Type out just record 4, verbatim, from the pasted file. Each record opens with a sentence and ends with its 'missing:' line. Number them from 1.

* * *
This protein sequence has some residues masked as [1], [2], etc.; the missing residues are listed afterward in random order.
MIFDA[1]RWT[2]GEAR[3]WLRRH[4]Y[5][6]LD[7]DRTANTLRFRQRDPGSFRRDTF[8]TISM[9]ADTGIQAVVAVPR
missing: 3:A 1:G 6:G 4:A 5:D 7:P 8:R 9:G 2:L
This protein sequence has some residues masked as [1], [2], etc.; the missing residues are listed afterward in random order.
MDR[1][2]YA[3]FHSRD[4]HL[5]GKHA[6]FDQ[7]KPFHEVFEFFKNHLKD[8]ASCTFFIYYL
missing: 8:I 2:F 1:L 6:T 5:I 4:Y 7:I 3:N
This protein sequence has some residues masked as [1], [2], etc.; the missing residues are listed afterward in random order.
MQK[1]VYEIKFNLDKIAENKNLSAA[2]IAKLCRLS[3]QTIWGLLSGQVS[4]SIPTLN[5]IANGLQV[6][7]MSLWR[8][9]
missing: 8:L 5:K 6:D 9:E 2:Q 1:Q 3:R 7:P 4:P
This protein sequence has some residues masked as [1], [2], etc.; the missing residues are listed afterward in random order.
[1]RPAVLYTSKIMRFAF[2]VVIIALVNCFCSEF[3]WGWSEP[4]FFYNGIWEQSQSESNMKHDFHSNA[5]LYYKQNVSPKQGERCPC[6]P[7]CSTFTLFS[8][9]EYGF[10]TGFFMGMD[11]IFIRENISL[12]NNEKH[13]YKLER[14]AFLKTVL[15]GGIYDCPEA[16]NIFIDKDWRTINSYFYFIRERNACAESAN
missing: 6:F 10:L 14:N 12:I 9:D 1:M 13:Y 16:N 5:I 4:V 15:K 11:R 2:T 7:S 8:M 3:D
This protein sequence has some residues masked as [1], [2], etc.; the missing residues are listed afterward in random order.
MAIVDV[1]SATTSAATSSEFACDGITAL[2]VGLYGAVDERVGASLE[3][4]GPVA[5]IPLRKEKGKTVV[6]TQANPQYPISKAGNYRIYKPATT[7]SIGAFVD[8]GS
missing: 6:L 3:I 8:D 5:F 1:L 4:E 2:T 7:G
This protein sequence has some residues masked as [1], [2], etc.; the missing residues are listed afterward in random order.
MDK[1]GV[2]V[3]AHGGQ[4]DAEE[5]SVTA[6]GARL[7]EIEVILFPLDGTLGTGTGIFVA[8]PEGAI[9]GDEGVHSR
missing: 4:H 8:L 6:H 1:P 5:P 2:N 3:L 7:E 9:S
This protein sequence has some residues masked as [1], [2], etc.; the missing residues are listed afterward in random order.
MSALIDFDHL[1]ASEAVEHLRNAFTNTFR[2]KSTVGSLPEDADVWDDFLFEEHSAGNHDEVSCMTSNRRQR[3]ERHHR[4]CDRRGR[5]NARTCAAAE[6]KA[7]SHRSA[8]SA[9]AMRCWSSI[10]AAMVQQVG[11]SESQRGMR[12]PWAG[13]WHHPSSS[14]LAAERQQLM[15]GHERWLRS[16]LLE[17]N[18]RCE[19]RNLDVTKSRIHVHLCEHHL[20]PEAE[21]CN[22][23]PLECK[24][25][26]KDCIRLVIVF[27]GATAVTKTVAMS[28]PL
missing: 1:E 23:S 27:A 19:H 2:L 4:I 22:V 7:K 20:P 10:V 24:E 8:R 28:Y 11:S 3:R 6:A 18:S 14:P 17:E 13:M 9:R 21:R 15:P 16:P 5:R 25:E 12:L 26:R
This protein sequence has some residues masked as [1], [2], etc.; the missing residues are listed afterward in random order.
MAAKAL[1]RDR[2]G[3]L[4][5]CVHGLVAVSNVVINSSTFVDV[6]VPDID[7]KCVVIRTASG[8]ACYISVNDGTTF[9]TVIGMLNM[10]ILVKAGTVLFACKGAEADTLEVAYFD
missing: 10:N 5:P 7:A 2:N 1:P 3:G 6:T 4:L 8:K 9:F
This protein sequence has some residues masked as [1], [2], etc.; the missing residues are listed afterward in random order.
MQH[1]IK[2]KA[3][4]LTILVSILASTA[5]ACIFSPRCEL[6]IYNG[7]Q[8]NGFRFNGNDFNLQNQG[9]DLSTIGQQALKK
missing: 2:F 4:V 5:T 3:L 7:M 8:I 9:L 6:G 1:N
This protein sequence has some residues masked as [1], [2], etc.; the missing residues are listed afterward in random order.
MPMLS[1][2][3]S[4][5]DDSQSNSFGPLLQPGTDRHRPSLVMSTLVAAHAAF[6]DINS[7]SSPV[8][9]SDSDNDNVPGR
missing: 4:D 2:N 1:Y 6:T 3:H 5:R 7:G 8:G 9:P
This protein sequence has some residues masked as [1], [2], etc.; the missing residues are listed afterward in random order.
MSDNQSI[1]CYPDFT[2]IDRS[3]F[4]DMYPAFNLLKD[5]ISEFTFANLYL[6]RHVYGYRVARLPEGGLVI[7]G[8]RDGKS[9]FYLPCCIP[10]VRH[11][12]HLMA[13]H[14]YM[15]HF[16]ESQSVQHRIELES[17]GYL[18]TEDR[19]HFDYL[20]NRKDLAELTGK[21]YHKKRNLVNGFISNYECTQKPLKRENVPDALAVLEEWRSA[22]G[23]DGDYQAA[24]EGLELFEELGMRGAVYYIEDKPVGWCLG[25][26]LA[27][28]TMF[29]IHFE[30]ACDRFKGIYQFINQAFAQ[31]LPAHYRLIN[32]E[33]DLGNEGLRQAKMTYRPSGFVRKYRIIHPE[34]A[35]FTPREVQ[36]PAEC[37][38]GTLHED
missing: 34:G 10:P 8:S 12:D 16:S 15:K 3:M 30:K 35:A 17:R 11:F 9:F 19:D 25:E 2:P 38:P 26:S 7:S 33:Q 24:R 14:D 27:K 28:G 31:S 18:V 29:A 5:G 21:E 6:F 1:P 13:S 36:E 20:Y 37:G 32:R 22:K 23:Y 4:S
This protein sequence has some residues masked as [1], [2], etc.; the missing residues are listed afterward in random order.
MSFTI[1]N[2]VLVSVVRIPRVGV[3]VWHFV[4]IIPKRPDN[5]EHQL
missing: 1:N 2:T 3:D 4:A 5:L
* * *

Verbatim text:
This protein sequence has some residues masked as [1], [2], etc.; the missing residues are listed afterward in random order.
[1]RPAVLYTSKIMRFAF[2]VVIIALVNCFCSEF[3]WGWSEP[4]FFYNGIWEQSQSESNMKHDFHSNA[5]LYYKQNVSPKQGERCPC[6]P[7]CSTFTLFS[8][9]EYGF[10]TGFFMGMD[11]IFIRENISL[12]NNEKH[13]YKLER[14]AFLKTVL[15]GGIYDCPEA[16]NIFIDKDWRTINSYFYFIRERNACAESAN
missing: 6:F 10:L 14:N 12:I 9:D 1:M 13:Y 16:N 5:I 4:V 15:K 11:R 2:T 7:S 8:M 3:D